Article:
Showing posts from 2020

Christmas Eve on Ancient Paths

Perhaps you have noticed, dear Reader, that while much of the world seems to gear itself up for the 25th of December, the 24th has a special feel of its own?  Christmas Eve, December the 24th, the day before.   But in the year 2020, how the warm Christmas lights and the push for normalcy seems a paradox.  The deaths mount in numbers that are hard to comprehend and they carry with them the sorrows of families intertwined with the suffering of those they love.  While some push to do life as normal, others real from loss and still others seek shelter from a raging pandemic storm that threatens from all sides.  The country stands divided after a bitter election, and the pains of social injustice seem never soothed.  The economy suffers, people are out of work.  In other years, the 24th has felt a special and still sort of Peace compared to the rush of the day the follows. This year, it is a surreal feeling Eve that is upon us. I heard the cannons in the south ... and with the sound the Car

Waning Light at Galva

In the not so distant past there lives a different place, somewhere buried in memory.  It's a place where a warm fall sun slowly drops toward the horizon line and an eastbound California Zephyr makes a late-running dash into the Windy City.  It's not far from a little place called Galva, IL where an old timber bridge crosses the former CB+Q mainline in the heart of the Prairie State.  It's a warm and quiet late afternoon there, and the years do nothing to change it.  The human soul, it seems, was never meant to age in years. In those days, it seemed only 'yesterday' that railroads like the Rock Island and Milwaukee plied their rails and struggled their last remaining days in cold winters and hellish conditions.  Stations had personnel and baggage handlers, and passenger trains were daily.  Dear reader, stand with me here on this bridge for just a little while and gaze at the great play that is being unrolled before our eyes under a Prairie State sky. It is merely a

But a Handbreadth

Teach us to number our days, that we may gain a heart of wisdom.  Psalm 90:12  It wasn't so long ago that one could stand here near Uniondale, Indiana and watch SD45s, Alcos and early GEs stream across the background of the small cemetery above.  It wasn't so long ago, but then again, perhaps it was. EL, Uniondale, Indiana, 1975 Out across the flat prairie of Indiana the piggybacks streamed, cutting a path from Chicago to the East in the days before Conrail.  To me, the Erie-Lackawanna has always been fascinating like some of the other fallen flags from the same era.  I'm aware of no other railroad that opted to buy passenger diesels, not for the sake of hauling passenger trains, but for the lengthened frame and added fuel tank capacity that they could achieve. There is also something beautiful about a set of Alco PAs in gray and crimson pulling piggybacks.   But the truth is that time passes quickly as a day comes and a day goes, the sun rises and then sets again.  The day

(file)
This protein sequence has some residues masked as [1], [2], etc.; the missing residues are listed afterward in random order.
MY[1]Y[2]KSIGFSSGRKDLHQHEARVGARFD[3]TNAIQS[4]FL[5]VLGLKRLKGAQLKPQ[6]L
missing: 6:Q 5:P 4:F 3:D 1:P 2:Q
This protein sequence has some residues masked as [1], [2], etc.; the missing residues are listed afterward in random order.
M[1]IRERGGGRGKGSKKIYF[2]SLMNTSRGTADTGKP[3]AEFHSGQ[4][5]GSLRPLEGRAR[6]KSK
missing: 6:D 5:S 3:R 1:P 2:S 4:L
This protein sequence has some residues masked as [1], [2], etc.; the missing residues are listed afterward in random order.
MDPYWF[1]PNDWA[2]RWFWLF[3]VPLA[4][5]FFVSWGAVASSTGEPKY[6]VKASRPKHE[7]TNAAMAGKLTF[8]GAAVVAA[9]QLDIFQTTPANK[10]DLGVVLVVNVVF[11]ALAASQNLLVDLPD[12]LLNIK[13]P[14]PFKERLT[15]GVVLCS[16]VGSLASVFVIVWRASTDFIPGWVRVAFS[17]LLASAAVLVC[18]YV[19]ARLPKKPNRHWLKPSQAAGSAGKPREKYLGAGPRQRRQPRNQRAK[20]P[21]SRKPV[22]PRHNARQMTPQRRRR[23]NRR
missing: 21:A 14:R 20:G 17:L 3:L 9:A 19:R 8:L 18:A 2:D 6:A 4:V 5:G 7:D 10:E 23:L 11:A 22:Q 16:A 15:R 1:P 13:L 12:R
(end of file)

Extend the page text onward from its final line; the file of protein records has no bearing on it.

Don't let it end like this

Location:  Mount Pleasant, Iowa It was just a cold winter day in the early 2000s.  The ceiling above was unlimited and the blues were showing vivid on yesteryear's slide film.  Running east like a wind itself, the California Zephyr is seen streaking across the flat eastern Iowa landscape with its sights set on the Mississippi River crossing.  Once safely through the winding and narrow passages of Burlington, the small towns of Illinois will flit by the large windows, just for an instant, as the cars gently rock along the double-tracked transcon.  Then, a final run into Chicago on the Race Track.  All along the way, the stainless steel will glisten in the low winter sun.  Maybe - just maybe - I see a little of that old panache of America's famous trains showing through.   So much has changed so quickly in the pandemic era.  The Zephyr and its long distance stablemates will retreat like many of us to a different way I wonder, will we ever have these daily runs again?  Will dining

Kingdom of Idols II

Milepost:  1519.8    Butte, MT In 2009, I first wrote an entry titled " Kingdom of Idols " and wondered at the passing of eras. Of the era of 2009, I wrote: ... We rest in .. [an era].. of entitlement and gratification, one that quickly moves beyond past accomplishments for which we have no personal use. Our current idols have plotted an interesting course that is just now coming into clearer focus. The destination does not always seem appetizing, but the howl of radials along the Clark Fork remind us of its coming. And so we continued in that era until something changed.  Indeed, since I last wrote on these pages, the entire world has changed.  All around us institutions that marked western civilization and the world at large remain shaking.  Dear reader, consider that in a matter of days education systems, government systems, healthcare systems, economic systems, transportation systems, and many personal freedoms that we lay claim to in the West lay closed all abo